Despite these reports, when it came to the allocation of resources with the CARES Act, tribal communities were granted only $8 billion of the $20 billion requested by over 500 sovereign tribes to stabilize them. Along with this, the CDC is being accused of withholding information regarding the rate of illness among Native Americans, accounting for the hindering of Federal Funds allocated towards them. Thus, the potential for meaningful and adequate change is being avoided, leaving the pattern of resource neglect for Native Americans intact.
Following connections between a large religious festival in early March and coronavirus cases, President Jonathan Nez put weekend curfews and other social distance protocols to prevent further spread. Despite this early preventative action, difficulty surrounding communicating vital information arose due to many on the reservation not having access to the internet and other modes of communication. Weeks later, Doctors Without Borders and UCSF began sending physicians and nurses to meet the dire need of medical resources for the reservation.
The COVID-19 pandemic has brought into focus the great inequities that exist for Native Americans, but this opportunity can be easily lost if we do not escape the pattern of neglect that has led up to immense inequities. There is no excuse for the wealthiest nation on Earth to leave Native reservations without basic medical, dietary, and running water needs, yet current governmental actions prove that further advocacy and meaningful action is necessary.
Standing up to Media Misinformation
By Katelyn McCarthy
“Democracy dies in darkness.” That’s the motto of The Washington Post, and it is a motto which is applicable to all institutes of journalism. Revelation—light—truth. Journalism fosters these, and, without them, democracy has no heart with which to pump its lifeblood.
The media is, unofficially, the fourth branch of the government. It, protected by the First Amendment, has the power to check the other three branches without being checked by them. It thus possesses the sacred duty to protect the rights of the people from infringement. If it sees democracy dying, it can shed light on the would-be killers so as to resuscitate liberty.
This is a noble calling, and a necessary one if American civilization is to be preserved. But, despite the media’s prominence, it is currently bringing neither revelation, nor light, nor truth. It has aligned itself with the parties and, in so doing, has traded its ability to stand up for the rights of the people for ideology and big money. News reporting, I contend, is itself often fomenting darkness.
E.M. Forster, an English novelist, once said: “‘The king died and the queen died.’ That’s story. ‘The king died and the queen died of grief.’ That’s plot.”
The news, if it is to be considered honorable and meritorious, ought to report solely from the lens of story. It is the news’ job to tell you what happened. It’s up to you to decide the happening’s significance. The news gives the story. You decide the plot.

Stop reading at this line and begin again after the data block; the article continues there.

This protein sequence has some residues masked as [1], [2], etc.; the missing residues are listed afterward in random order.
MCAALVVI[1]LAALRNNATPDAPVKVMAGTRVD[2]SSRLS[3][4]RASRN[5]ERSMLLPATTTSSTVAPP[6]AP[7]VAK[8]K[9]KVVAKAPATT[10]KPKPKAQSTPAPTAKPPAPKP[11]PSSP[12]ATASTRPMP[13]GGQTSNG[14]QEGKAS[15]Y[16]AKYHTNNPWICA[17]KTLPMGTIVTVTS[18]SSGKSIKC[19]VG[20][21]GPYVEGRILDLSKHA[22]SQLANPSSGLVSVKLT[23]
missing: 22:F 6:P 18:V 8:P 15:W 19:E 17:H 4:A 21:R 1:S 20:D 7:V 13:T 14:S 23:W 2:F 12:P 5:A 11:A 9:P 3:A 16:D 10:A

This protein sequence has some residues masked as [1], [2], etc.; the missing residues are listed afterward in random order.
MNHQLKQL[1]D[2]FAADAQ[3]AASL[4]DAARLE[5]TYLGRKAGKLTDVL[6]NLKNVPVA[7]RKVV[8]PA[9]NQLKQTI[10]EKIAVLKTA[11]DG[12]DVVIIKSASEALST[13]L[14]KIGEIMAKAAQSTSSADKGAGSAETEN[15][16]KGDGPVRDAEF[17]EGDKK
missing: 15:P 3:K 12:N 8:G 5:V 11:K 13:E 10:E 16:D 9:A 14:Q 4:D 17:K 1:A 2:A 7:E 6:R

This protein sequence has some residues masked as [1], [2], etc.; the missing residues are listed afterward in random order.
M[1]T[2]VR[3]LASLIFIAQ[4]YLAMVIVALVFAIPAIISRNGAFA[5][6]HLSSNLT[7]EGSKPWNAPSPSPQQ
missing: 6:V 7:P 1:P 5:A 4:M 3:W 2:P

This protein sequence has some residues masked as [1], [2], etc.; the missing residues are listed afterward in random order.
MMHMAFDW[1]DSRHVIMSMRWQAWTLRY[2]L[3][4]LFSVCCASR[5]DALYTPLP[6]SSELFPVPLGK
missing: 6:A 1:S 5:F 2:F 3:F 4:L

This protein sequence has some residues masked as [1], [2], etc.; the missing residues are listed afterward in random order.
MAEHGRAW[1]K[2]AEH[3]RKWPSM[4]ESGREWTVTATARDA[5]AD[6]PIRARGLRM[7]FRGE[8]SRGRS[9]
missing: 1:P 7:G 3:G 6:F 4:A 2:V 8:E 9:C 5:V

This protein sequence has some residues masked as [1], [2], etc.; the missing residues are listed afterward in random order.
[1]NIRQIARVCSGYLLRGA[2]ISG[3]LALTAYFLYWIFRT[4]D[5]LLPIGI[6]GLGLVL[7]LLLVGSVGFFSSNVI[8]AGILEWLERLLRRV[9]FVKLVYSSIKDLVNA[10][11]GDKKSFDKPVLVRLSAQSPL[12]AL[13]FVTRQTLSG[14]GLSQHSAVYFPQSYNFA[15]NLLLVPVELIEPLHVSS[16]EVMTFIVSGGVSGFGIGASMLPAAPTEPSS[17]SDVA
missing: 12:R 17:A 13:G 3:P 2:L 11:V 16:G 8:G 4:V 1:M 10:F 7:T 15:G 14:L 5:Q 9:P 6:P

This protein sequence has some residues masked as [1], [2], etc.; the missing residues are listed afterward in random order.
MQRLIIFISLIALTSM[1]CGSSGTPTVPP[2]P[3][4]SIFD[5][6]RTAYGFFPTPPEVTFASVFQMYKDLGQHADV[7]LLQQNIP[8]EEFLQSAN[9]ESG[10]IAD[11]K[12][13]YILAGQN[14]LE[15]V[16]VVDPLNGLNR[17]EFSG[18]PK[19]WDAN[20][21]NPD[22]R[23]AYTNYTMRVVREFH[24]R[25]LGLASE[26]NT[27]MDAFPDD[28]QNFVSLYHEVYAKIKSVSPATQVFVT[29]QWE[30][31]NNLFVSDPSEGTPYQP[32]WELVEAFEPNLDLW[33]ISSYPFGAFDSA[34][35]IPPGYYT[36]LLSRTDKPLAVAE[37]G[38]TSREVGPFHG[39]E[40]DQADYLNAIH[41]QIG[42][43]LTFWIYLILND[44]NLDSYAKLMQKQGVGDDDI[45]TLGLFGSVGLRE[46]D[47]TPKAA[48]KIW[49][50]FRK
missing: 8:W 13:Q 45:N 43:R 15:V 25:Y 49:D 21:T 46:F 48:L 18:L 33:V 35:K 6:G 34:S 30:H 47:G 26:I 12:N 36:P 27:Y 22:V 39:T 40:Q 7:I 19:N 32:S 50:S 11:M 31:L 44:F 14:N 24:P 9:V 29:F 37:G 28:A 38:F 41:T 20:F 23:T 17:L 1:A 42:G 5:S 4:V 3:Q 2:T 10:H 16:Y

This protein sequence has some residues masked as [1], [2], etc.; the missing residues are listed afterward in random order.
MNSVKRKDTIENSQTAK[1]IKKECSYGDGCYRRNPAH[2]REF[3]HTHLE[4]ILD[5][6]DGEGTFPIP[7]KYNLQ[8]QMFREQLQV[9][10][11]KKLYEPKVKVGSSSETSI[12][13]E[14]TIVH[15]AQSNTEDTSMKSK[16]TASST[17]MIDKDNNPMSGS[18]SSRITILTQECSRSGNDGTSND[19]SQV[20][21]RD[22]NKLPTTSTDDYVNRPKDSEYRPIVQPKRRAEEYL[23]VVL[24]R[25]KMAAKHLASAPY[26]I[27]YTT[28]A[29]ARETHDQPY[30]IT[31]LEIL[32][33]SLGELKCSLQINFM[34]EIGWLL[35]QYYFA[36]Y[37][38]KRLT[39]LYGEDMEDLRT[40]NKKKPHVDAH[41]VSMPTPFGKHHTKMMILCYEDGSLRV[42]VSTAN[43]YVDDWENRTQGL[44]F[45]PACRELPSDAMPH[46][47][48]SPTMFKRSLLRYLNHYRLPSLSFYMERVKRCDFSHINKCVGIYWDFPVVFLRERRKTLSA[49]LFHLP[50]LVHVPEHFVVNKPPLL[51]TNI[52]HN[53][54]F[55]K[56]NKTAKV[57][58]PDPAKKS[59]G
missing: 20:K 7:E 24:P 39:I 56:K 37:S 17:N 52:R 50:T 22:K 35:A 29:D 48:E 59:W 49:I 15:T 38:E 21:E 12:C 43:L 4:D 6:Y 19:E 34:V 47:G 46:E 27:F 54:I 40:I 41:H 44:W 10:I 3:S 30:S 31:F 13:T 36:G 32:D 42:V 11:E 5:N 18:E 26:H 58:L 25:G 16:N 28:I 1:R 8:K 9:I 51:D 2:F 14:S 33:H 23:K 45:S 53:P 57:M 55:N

News anchors should not be telling us why we should hate certain politicians or why we should love them; they should not be overplaying stories which they like and downplaying stories which they don’t. The media has no business telling anyone what or how to think. The only proper podium they have to attempt to do so is through an opinion column. And, when reading such a column, one should approach the information cautiously.
Why? The media does not want to tell you what’s happening in the world so that you can have greater control over your life. It wants to twist what you see and hear so that it can have control over you.
It has a good platform by which to do this. It props up professional looking people in business attire who speak eloquently, write catchy prose, or take good photographs. It’s hard to mistrust organizations known by official-sounding acronyms, possessing prominent histories, and promoting famous faces. But mistrust is all that they merit.
The recognition that certain news corporations have marked political tendencies is in itself a hallmark of their failure. The media ought not lean to the right or to the left, nor should it rest in the middle. Its beliefs should be non-existent. It’s the news’ job to tell you about politics, not to be political itself.
There is hope. If one but recognizes the media’s biases, one regains control over it. If one refuses to be mastered by the media, then—mastered as the media might be by the parties—it has no power whatsoever. Big money and politics are completely powerless if they are unable to sway your thoughts or your vote.
So: democracy dies in darkness. What happens when the self-proclaimed guardian of that democracy becomes the darkness itself?
That’s where we step in. The jumbotrons in New York City, the millions of computer screens flashing news sites, and the giant lighted signs in front of media headquarters all give off a lot of light. But it is a light that is self-extinguishing. We, on the other hand, can be little lightbulbs, lightbulbs that click on and say “Aha!” and learn to think for ourselves. If we do that, then democracy will never die.
Victoria Vidales '21,